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Midstate Lutherans mark ‘Reformation Sunday’
macon,com ^ | Oct. 25, 2008 | Rodney Manley

Posted on 10/26/2008 7:54:35 AM PDT by Alex Murphy

Lutherans will celebrate Reformation Sunday this week to recognize Martin Luther, the 16th century monk who launched the Protestant Reformation and helped change the Western world.

Macon’s Lutheran Church of the Redeemer on Pierce Avenue will take communion and hold a gospel processional, in which the Bible in carried into the congregation for special reading.

In other words, said pastor Jim Braswell, “It’s not really that different from any other Sunday.

“We’re a very formal church.”

Not that Lutherans don’t recognize the historical significance of Oct. 31, 1517, when Luther posted his “95 Theses” on the door of the Castle Church in Wittenberg, Germany. That day, now observed on the last Sunday in October, is what’s called a “high festival Sunday” in the church, Braswell said.

Luther lived in a superstitious era and was able to show the people that this “wrathful God that had been taught was actually a loving God,” Braswell said. In his theses, Luther, who was a doctor of theology, challenged the Catholic church doctrine, particularly concerning dispensation and salvation. He objected to the church’s practice of selling “indulgences,” or relief from punishment for sin. He also believed, contrary to the church, in “salvation by grace through faith in Jesus Christ,” Braswell said.

“In the Catholic church, that was unheard of, that you could be saved by anything other that works.”

Braswell said Luther never actually broke with the church.

“They sort of broke with him. ... Luther never saw himself as a non-Catholic. He just wanted to debate. At that time, the Catholic church didn’t allow for debate.”

Luther was eventually excommunicated and lived much of his life as an outlaw, at one point being taken into exile by a German prince.

Luther also translated the Scriptures into the German language, which made them available to the masses. A music lover, he penned “A Mighty Fortress is Our God,” widely considered one of the Christian faith’s greatest traditional hymns. The lyrics are a paraphrase of Psalm 46.

“To Luther, Scripture was the norm for daily living, as well as for worship,” said Braswell.

Luther, he said, took to heart the scriptural calls to “look after those who have need.”

“He welcomed anybody and everybody to his home.”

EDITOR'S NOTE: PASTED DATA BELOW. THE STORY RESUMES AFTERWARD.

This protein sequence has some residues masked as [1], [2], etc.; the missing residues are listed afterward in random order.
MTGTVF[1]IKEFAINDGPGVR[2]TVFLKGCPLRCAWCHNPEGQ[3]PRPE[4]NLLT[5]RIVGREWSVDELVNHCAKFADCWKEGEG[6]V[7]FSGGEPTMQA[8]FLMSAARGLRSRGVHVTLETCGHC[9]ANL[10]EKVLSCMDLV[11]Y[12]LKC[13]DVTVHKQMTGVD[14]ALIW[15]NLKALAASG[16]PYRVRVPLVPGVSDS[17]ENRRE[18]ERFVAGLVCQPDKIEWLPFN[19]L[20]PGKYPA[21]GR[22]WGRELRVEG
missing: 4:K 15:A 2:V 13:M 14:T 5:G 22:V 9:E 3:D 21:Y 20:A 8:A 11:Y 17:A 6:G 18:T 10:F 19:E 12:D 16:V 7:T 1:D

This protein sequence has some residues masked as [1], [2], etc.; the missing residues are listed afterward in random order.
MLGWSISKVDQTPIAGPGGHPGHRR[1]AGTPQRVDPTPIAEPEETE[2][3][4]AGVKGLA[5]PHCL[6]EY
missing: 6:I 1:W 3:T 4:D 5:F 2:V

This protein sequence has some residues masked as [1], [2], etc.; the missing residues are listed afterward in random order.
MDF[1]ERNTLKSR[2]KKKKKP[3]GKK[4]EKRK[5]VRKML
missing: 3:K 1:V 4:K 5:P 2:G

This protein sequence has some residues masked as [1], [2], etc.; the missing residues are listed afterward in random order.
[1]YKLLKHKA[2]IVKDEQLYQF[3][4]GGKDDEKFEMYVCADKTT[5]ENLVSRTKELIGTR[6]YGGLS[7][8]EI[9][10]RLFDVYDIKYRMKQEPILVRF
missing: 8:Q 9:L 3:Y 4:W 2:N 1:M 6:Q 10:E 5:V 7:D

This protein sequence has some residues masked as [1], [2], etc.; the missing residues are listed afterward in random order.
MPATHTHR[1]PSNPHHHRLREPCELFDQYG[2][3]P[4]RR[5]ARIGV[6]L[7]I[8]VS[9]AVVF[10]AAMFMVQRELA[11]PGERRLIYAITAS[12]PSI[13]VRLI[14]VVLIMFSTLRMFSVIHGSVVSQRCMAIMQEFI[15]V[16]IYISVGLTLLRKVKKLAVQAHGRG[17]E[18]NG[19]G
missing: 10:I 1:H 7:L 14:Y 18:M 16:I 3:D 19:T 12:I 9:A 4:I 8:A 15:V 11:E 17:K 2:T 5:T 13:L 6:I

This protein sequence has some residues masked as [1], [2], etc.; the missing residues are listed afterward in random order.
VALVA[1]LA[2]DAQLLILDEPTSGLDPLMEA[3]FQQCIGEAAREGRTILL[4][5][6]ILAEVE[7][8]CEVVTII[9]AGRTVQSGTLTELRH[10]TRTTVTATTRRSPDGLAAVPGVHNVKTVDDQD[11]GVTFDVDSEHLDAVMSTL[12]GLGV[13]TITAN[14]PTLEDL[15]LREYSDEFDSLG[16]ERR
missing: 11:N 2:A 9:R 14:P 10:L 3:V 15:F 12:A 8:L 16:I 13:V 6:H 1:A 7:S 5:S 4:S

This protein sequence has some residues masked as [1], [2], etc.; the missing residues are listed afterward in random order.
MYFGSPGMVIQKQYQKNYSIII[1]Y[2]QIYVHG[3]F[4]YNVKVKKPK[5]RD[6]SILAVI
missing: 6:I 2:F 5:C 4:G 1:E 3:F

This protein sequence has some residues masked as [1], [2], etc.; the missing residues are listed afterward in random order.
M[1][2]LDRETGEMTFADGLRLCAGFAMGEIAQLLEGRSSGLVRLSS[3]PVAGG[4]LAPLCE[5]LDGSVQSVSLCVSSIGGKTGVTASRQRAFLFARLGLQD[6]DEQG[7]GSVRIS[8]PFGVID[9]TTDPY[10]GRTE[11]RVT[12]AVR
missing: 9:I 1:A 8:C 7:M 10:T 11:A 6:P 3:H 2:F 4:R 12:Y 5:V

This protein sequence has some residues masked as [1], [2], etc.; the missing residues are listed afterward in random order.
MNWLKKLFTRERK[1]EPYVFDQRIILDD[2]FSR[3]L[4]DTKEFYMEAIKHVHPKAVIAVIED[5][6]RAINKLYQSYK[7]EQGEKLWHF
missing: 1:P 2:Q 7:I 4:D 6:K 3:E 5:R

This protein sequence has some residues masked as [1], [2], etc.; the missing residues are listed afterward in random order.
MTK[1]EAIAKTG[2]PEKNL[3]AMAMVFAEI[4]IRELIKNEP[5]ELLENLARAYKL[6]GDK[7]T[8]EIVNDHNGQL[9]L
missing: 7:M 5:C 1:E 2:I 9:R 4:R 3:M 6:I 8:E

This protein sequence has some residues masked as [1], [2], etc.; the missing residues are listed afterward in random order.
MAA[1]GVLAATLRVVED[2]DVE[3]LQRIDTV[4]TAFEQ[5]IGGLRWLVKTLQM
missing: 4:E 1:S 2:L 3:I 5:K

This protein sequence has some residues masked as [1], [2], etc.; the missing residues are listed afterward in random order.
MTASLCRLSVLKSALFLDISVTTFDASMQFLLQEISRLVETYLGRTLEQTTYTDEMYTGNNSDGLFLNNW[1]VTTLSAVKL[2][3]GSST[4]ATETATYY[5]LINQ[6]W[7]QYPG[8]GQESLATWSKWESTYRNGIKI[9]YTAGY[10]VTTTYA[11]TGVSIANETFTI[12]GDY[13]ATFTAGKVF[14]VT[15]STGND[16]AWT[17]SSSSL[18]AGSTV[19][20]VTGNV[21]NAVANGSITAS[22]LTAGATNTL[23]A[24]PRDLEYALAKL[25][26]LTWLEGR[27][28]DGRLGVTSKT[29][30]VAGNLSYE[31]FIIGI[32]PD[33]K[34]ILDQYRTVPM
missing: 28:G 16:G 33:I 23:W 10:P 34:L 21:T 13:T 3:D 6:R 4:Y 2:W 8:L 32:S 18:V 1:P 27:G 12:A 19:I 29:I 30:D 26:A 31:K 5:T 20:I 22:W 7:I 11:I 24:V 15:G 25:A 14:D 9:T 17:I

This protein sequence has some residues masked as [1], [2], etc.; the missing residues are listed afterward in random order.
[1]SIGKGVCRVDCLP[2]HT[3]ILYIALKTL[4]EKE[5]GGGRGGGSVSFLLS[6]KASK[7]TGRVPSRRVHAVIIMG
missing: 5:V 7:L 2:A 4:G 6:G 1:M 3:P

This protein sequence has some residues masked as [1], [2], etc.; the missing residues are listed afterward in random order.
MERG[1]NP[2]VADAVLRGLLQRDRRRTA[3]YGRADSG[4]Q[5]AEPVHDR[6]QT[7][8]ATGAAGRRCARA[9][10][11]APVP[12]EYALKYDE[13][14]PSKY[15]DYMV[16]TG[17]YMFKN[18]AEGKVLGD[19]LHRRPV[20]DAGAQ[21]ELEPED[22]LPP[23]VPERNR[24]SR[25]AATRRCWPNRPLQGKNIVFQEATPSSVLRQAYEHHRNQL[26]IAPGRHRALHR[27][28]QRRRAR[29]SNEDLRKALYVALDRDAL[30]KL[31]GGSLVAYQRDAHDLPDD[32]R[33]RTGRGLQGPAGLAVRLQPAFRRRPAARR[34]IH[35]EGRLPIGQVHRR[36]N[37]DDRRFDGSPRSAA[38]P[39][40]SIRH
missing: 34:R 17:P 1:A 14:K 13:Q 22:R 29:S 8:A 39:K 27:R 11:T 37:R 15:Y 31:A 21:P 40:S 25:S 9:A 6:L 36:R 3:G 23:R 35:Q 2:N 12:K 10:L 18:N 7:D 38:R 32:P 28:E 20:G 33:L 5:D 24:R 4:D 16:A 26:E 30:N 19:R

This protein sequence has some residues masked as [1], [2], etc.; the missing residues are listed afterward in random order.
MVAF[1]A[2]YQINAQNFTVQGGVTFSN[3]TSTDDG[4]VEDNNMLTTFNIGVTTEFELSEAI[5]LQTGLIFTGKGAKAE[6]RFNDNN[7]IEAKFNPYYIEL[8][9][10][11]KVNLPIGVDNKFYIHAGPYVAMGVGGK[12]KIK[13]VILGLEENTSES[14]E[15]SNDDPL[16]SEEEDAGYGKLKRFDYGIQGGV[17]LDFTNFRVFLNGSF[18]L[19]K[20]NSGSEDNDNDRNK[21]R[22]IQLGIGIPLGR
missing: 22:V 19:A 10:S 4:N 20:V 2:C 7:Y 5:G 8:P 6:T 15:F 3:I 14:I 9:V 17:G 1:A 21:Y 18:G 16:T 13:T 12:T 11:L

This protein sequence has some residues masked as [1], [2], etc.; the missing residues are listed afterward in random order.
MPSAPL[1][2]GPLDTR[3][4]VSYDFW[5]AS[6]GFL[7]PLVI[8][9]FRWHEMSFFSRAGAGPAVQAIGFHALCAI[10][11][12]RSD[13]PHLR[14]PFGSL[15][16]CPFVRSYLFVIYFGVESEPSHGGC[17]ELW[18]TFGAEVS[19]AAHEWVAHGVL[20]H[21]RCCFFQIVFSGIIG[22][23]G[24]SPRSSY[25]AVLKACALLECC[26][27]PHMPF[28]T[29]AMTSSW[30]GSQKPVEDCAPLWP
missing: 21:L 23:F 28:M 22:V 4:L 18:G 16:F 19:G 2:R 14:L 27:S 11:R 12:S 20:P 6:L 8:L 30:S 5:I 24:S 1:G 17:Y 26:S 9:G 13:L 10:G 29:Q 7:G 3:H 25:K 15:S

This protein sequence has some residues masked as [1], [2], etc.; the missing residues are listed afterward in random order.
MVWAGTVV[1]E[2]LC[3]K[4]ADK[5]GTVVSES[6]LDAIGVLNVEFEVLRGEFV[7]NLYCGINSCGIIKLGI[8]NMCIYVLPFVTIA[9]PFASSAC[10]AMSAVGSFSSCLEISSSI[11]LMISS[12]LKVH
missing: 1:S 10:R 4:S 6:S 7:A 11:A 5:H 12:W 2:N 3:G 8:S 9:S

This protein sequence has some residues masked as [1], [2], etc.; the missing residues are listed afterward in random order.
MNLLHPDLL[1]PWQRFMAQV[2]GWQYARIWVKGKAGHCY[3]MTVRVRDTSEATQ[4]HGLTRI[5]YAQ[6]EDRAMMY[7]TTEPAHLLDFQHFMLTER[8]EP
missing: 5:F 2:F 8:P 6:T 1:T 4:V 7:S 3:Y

Braswell said Macon’s Lutheran Church of the Redeemer, which has a weekly attendance of about 120, is trying to live by that creed as well. The church was established here in 1914 and has “always seen itself as a community church,” he said.

The church has a licensed counselor on staff who provides free marriage therapy. It offers meeting space to civic groups, and it hosts a monthly think-tank gathering, “Great Decisions,” to discuss political and social issues. It also plans to host a flu-shot clinic.

“We’re trying to be an open-to-the-community church. Anybody and everybody is welcome,” Braswell said. “That was Luther. You knock on the door, come on in.”

The face of the Lutheran Church is changing. Whereas its congregation was once almost exclusively German and Scandinavian, members now come from all colors and backgrounds, said Braswell, who is Irish and a former Catholic.

“I was a good Catholic. I went to church on Easter and Christmas, whether I needed to or not,” he joked.

His wife, who was German and a Lutheran, insisted that their children would attend church whether he came along or not. As a result, he began going and liked what he found in the Lutheran church.

“It was like the walls whispered, ‘Welcome. Welcome.’ ”

Braswell said the Lutheran Church has much to offer people in today’s troublesome times.

“I think people are looking for something comforting, looking for the spiritual. People need that place where you can be quiet, where you can sing really sacred hymns. People want to find peace that’s cosmic, that’s not full of chaos.”

The liturgical colors used for vestments and hangings in the church are changed to recognize certain occasions. For instance, during the Advent season, the colors will be blue.

On Reformation Sunday, they will be red, which is used to honor saints and martyrs.

“That tells people something’s different,” Braswell said.


TOPICS: Catholic; History; Mainline Protestant; Worship
KEYWORDS: anniversary; luther; lutheran; martinluther; reformation; reformationday

1 posted on 10/26/2008 7:54:35 AM PDT by Alex Murphy
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To: lightman; Alex Murphy

Lutheran ping material.


2 posted on 10/26/2008 12:46:59 PM PDT by Charles Henrickson (Lutheran pastor)
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To: aberaussie; Aeronaut; AlternateViewpoint; AnalogReigns; Archie Bunker on steroids; Arrowhead1952; ..


Lutheran Ping!

Wishing a Blessed Reformation Day!

3 posted on 10/26/2008 1:44:26 PM PDT by lightman (Sarah Palin: A REAL woman, not an empty pantsuit!)
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To: lightman; Alex Murphy
It's a shame that this is the only day of the year when we get to sing A Mighty Fortress.
4 posted on 10/26/2008 3:27:35 PM PDT by SmithL (Drill Dammit!)
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To: SmithL
It's a shame that this is the only day of the year when we get to sing A Mighty Fortress.

My congregation almost always uses it on the First Sunday in Lent.

5 posted on 10/26/2008 5:24:31 PM PDT by lightman (Sarah Palin: A REAL woman, not an empty pantsuit!)
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To: SmithL

Frankly, it sounded a little weak accompanied by a guitar and tamborines.


6 posted on 10/27/2008 6:00:22 AM PDT by Mr. Lucky
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